Thursday, April 26, 2007
Article in the New England Journal of Medicine -- A National Survey of Physician–Industry Relationships, by Eric G. Campbell, Ph.D., Russell L. Gruen, M.D., Ph.D., James Mountford, M.D., Lawrence G. Miller, M.D., Paul D. Cleary, Ph.D., and David Blumenthal, M.D., M.P.P. Here's an excerpt from the abstract:
Results Most physicians (94%) reported some type of relationship with the pharmaceutical industry, and most of these relationships involved receiving food in the workplace (83%) or receiving drug samples (78%). More than one third of the respondents (35%) received reimbursement for costs associated with professional meetings or continuing medical education, and more than one quarter (28%) received payments for consulting, giving lectures, or enrolling patients in trials. Cardiologists were more than twice as likely as family practitioners to receive payments. Family practitioners met more frequently with industry representatives than did physicians in other specialties, and physicians in solo, two-person, or group practices met more frequently with industry representatives than did physicians practicing in hospitals and clinics.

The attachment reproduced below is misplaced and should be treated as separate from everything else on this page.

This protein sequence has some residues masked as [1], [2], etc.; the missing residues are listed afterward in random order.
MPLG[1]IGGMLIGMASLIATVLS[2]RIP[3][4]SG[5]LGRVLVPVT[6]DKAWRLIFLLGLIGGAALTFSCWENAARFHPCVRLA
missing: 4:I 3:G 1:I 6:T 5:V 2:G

Conclusions The results of this national survey indicate that relationships between physicians and industry are common and underscore the variation among such relationships according to specialty, practice type, and professional activities.
Here's a link to the related Wall Street Journal story, Gifts to Doctors are Widespread, by Joseph Pereira.